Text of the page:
Scene in the music video produced by Fong. Photo: of Fong King-lok

Fong says his team cares about Hong Kong. “We want to entertain ourselves and voice our thoughts and resonate with people through music,” he says. “Music can help everyone express their thoughts. It is not just an idea. It can be watched, listened to and shared with others. As a creator, this is the greatest joy,” he adds.

Yet he lost creative motivation after the security law was introduced on June 30. “Frankly speaking, the law makes me feel discouraged. I lose the will to express my opinion,” he says, describing the lack of tolerance and respect for different opinions in the city as suffocating. 

Similarly to Lam, Fong says the law’s vagueness creates fear. “What is sedition? What is subversion? Does singing a song mean sedition? Is national security that easy to be interfered with?” he says. 

Mong Kok pedestrian zone musician
Mong Kok pedestrian zone musician. Photo: Catherine Lai/HKFP.

“Our team is not a group of young frontline protesters. We are relatively moderate. Even so, we have worries,” Fong says. 

“I have lived [in Hong Kong] for more than 40 years and I have never seen a situation like this before.”

But Fong vows to keep on making music. “We will not change the theme of our music. All the productions we do are related to society,” he says. “Any change may cause a lot of ripples but may also bring a lot of hope.”

Fong believes the most beautiful music is made during the toughest times. “I don’t believe music creation will die,” he adds.  

Emotional support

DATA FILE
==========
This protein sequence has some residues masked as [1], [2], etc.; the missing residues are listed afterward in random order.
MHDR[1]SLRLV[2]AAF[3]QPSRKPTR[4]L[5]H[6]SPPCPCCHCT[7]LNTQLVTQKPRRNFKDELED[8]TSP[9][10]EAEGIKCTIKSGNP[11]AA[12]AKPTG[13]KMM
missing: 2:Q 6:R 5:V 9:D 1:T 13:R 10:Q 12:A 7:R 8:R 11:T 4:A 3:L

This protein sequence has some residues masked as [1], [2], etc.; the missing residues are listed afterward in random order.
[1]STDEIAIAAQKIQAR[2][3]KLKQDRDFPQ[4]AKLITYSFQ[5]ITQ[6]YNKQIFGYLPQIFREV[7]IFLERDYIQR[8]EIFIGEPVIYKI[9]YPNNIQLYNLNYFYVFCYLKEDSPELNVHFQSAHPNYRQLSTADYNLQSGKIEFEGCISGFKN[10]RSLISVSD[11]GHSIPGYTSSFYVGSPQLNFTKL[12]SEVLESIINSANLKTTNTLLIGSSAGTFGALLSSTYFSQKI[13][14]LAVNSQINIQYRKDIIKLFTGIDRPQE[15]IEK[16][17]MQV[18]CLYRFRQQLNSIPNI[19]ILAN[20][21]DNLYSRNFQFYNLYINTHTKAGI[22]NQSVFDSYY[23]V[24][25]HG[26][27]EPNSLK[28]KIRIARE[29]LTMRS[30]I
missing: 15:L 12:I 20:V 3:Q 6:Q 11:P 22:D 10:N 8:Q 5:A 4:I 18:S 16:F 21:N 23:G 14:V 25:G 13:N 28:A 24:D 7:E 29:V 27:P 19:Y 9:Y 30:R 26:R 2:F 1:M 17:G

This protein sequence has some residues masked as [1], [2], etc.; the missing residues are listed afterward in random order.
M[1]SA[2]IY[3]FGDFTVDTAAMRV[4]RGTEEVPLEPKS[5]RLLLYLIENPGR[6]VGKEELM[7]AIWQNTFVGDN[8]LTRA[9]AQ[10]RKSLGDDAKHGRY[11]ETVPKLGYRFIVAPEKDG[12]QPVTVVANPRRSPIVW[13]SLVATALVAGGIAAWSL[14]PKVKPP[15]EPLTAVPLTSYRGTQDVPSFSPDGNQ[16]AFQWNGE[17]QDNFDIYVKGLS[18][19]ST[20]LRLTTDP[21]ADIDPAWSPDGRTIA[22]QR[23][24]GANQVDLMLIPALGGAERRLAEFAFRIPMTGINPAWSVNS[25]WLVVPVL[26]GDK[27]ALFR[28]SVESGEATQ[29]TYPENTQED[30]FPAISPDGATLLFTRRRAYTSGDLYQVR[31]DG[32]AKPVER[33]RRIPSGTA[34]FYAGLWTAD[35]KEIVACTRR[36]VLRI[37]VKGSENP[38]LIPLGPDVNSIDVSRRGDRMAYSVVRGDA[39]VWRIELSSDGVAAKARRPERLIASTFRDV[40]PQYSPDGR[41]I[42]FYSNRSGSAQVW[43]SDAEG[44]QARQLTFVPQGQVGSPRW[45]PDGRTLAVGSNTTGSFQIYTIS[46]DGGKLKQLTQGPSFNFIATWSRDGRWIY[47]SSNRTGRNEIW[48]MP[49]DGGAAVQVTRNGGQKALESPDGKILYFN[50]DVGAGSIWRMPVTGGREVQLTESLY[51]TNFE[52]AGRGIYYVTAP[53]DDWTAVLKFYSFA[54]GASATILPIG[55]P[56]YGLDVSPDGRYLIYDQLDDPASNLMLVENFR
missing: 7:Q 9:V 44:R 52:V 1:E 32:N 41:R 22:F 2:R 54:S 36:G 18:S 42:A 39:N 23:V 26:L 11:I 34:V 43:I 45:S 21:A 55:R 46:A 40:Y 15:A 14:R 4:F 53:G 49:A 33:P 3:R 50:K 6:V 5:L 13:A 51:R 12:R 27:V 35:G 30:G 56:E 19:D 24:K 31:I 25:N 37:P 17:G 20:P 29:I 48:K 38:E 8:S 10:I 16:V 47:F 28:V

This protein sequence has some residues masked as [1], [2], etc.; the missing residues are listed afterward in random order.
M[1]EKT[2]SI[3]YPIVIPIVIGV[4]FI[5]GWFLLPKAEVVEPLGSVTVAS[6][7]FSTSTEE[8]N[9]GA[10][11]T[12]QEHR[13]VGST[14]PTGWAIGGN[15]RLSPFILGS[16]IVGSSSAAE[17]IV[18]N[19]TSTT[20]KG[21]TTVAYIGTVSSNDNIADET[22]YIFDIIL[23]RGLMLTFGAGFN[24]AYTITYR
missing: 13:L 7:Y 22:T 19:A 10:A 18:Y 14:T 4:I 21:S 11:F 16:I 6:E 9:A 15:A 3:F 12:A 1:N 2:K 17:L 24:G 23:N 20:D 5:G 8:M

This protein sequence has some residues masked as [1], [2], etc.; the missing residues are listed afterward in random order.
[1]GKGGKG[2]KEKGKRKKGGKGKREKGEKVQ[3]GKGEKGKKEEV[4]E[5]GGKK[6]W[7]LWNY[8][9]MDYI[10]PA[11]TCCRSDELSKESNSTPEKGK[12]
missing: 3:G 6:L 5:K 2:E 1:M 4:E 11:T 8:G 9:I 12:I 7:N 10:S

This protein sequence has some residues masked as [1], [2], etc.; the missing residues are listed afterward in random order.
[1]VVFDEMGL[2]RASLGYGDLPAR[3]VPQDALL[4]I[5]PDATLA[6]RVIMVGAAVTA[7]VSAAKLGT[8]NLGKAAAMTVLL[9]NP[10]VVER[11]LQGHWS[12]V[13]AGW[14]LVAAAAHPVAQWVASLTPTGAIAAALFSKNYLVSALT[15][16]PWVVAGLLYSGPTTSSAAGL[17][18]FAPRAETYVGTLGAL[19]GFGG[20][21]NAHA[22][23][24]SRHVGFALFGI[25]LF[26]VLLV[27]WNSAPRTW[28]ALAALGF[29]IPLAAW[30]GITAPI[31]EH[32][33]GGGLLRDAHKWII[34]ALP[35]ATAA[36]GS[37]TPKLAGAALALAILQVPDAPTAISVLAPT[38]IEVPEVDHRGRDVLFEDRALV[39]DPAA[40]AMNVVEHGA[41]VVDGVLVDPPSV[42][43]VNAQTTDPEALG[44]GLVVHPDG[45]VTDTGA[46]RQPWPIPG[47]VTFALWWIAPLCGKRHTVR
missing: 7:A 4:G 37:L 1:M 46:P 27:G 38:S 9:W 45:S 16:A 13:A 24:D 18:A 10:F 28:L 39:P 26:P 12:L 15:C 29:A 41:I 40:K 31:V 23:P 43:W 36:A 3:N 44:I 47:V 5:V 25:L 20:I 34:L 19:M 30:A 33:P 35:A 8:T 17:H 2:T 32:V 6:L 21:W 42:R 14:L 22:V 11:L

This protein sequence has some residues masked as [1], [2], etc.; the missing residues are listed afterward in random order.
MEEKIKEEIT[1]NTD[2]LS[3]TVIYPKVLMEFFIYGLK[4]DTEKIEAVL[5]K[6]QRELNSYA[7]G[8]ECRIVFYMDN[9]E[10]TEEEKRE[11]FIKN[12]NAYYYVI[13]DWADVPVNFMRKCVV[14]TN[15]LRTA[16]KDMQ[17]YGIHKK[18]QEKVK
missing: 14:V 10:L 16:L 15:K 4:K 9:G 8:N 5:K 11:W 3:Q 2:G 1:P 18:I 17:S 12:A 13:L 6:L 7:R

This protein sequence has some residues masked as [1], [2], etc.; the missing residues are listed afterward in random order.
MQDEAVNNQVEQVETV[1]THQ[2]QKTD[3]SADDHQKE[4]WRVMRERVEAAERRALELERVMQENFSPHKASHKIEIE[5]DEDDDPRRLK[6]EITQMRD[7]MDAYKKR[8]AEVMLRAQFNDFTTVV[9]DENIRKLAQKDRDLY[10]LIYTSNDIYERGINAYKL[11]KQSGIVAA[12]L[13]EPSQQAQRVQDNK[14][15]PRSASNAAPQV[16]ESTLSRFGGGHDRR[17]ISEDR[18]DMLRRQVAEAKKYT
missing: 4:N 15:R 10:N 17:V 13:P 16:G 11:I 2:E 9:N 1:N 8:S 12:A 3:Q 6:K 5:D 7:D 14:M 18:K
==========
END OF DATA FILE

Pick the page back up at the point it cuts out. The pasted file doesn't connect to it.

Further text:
Heartgrey, a three-time Chinese Beatbox Champion who represented Hong Kong at the 2012 Beatbox Battle World Championship, has also produced music about political affairs in Hong Kong. He says it is important for music creators to survive even if they have to adapt. “Music creators can use less explicit words in their lyrics,” he says.

Last year, Heartgrey produced a song titled “Under Mountain” with his friends to express their feelings about the anti-extradition bill movement. The song was first performed in the King Maker II Final Competition on ViuTV and became a hit.

Photo: Heartgrey.

Heartgrey thinks music can be a source of emotional support for Hongkongers. “Music creators are able to influence the public emotionally by playing guitar and composing songs.” 

“So everyone can walk hand in hand with an optimistic vibe,” he says. “Given the tense atmosphere, music creators should make greater efforts to send out our ray of sunshine.”

Heartgrey says the security law can even have a positive impact. He believes that the quality of lyrics will improve because composers will express themselves more indirectly. 

“We shouldn’t clash with the law directly,” he says. “And we have to stay alive. Don’t just bury ourselves into politics.”

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Varsity is an award-winning magazine created for the tertiary students and faculty of Hong Kong. It is written, edited and designed by students in the School of Journalism and Communication at the Chinese University of Hong Kong.